Cash vs Profit: why are they not the same?
A question I always ask when delivering financial training is “why do cash and profits differ?” The answers are wide-ranging but never, so far, correct.
Cash and profits in companies are different for two key reasons:
- Timing differences between when income and costs, and therefore profits, are recognised in the profit and loss account (P&L) and when cash is received or paid.
- There are ‘paper adjustments’ put through the profit and loss account each month. These include items such as depreciation, amortisation, accruals, prepayments and provisions. More about these in the next blog.
In this blog, we’re going to look at the timing differences between cash and profits and the impact this has on a business.
When a sales invoice is raised in a company, this is the point it hits the profit and loss account. The moment the sales invoice is raised, it shows as Income on your P&L. However, the physical cash for this invoice may not be received for another 30 days or longer, if the customer doesn’t pay on time.
Equally, when an entity enters a purchase invoice on its system, this is then recognised as a cost on the P&L. Again, the physical cash to pay for this invoice may not be released for another 30 days, depending on the credit terms offered by the supplier.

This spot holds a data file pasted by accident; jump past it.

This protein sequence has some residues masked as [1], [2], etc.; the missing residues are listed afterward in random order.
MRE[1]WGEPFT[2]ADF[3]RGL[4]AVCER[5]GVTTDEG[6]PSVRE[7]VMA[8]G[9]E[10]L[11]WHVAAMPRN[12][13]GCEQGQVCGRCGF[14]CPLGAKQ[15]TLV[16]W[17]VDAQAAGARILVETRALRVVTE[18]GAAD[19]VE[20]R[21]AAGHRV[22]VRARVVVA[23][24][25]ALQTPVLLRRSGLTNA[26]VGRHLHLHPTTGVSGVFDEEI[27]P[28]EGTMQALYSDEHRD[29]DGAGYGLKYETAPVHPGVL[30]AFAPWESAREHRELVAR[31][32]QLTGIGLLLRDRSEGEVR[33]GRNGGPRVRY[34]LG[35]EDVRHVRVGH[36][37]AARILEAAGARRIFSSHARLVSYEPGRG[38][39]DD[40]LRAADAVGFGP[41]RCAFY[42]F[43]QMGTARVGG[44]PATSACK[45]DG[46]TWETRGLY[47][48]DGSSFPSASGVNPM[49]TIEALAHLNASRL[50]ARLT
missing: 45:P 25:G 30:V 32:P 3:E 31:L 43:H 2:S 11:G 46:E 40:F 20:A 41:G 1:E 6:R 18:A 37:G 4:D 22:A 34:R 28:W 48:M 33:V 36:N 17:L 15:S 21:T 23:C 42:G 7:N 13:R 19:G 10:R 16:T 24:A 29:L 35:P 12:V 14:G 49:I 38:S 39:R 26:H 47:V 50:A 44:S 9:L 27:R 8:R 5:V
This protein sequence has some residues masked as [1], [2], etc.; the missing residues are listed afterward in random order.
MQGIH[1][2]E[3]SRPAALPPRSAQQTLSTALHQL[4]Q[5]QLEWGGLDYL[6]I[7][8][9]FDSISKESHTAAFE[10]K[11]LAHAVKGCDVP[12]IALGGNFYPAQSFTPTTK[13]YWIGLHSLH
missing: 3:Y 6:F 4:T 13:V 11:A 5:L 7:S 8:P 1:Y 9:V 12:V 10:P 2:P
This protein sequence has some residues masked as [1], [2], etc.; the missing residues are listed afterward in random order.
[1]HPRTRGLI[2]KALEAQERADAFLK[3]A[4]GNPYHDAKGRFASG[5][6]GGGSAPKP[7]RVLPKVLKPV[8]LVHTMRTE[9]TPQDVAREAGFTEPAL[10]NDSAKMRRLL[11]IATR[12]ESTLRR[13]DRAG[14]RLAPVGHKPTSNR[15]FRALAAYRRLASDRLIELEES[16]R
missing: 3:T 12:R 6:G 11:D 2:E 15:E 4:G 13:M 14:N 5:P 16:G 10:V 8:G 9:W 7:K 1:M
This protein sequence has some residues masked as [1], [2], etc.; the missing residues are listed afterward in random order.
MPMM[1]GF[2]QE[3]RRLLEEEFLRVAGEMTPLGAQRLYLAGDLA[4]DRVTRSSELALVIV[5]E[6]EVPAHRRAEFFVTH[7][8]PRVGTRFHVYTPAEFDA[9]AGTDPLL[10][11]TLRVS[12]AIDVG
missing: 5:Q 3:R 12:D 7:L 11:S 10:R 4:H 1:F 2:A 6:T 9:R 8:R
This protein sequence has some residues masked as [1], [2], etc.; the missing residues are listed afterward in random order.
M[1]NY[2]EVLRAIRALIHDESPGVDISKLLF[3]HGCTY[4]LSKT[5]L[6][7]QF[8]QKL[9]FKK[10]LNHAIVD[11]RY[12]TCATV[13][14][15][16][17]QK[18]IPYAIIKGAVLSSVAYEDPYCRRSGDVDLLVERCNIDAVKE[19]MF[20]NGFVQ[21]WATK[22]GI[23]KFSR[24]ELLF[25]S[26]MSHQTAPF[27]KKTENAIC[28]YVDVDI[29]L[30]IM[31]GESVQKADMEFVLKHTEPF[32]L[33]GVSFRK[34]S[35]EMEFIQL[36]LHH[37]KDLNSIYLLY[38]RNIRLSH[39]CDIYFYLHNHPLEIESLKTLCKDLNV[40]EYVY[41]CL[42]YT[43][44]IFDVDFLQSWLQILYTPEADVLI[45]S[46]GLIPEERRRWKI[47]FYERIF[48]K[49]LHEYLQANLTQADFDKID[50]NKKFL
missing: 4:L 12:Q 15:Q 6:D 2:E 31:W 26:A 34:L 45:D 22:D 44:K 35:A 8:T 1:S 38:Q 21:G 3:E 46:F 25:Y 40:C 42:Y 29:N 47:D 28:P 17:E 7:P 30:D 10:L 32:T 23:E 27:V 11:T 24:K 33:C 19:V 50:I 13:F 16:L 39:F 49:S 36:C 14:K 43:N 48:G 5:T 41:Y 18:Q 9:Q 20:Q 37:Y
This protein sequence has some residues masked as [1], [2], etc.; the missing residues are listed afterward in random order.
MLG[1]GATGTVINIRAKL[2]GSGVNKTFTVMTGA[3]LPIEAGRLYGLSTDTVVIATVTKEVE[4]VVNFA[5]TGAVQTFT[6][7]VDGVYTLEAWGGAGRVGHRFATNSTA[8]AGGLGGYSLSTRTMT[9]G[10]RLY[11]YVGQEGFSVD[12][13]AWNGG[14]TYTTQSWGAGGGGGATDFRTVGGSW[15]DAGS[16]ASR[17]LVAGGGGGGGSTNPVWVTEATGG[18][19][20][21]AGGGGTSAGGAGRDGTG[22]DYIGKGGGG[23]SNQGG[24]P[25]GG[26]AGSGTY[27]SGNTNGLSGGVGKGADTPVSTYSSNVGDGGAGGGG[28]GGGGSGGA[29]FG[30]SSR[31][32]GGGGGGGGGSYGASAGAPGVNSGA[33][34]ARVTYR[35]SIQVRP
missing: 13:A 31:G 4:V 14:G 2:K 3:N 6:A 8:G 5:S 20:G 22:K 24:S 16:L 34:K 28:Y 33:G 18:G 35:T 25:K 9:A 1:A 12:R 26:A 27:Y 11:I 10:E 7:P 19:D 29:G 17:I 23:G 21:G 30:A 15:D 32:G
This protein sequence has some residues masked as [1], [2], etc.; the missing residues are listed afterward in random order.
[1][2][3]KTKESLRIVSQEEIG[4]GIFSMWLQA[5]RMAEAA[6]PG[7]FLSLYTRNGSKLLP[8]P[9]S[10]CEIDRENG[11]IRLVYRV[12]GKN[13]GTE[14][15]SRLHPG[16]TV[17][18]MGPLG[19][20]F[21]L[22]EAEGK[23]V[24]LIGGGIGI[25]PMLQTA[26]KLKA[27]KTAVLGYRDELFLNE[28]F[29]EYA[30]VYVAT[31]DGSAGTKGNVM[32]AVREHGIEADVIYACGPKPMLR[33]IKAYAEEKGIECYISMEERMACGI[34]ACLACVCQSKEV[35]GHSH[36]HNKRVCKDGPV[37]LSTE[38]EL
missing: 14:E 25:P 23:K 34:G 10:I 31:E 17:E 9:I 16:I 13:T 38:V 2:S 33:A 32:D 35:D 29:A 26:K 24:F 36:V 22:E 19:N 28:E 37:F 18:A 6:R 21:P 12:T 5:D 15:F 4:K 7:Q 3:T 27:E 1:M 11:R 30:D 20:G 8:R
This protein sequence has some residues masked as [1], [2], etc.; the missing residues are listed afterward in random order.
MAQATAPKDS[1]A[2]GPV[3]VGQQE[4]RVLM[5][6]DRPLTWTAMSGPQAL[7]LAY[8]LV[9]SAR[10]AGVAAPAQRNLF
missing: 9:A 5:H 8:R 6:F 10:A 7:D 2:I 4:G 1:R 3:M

Let’s have a look at the following example:
Smith Jones & Dipstick have raised 3 sales invoices to 3 different customers and they’ve received 3 purchase invoices from their suppliers for various different services.
Their P&L looks very healthy with a positive balance. But how does their cash position fare?
The cash position for their company does not look healthy at all. Firstly, there is the timing difference between when the sale is recorded on the P&L when the sales invoice is raised and when the money is received. Smith Jones and Dipstick offer 30 day terms but unfortunately (as sadly happens too frequently in business), their customers have paid late.
In the meantime, they have had to pay money out to their suppliers, pushing them into the red.
The profit and loss account shows a profit of £2,550 in month 2. The cash position does not catch up until month 5.
Why is it so important for businesses to be aware of this?
There are several reasons, the most important being your business could fail and go under because there is no cash in the bank, even though it is showing a profit. This happened to countless companies during the recent recession.
Equally, you could be making decisions based on your profitable status, such as investing in new people, premises or equipment. However, there would be no cash to support this intended growth.
Cash is king. Without physical cash in the bank, companies have no money to pay their salaries, pay their suppliers or invest in future growth.
Ensure you know and understand your cash position in addition to your profit or loss status in order to make stronger business decisions.
In next month’s blog, we look at the 2nd key difference between profit and cash, the ‘paper adjustments’ that are posted during the month end process and why we do this.
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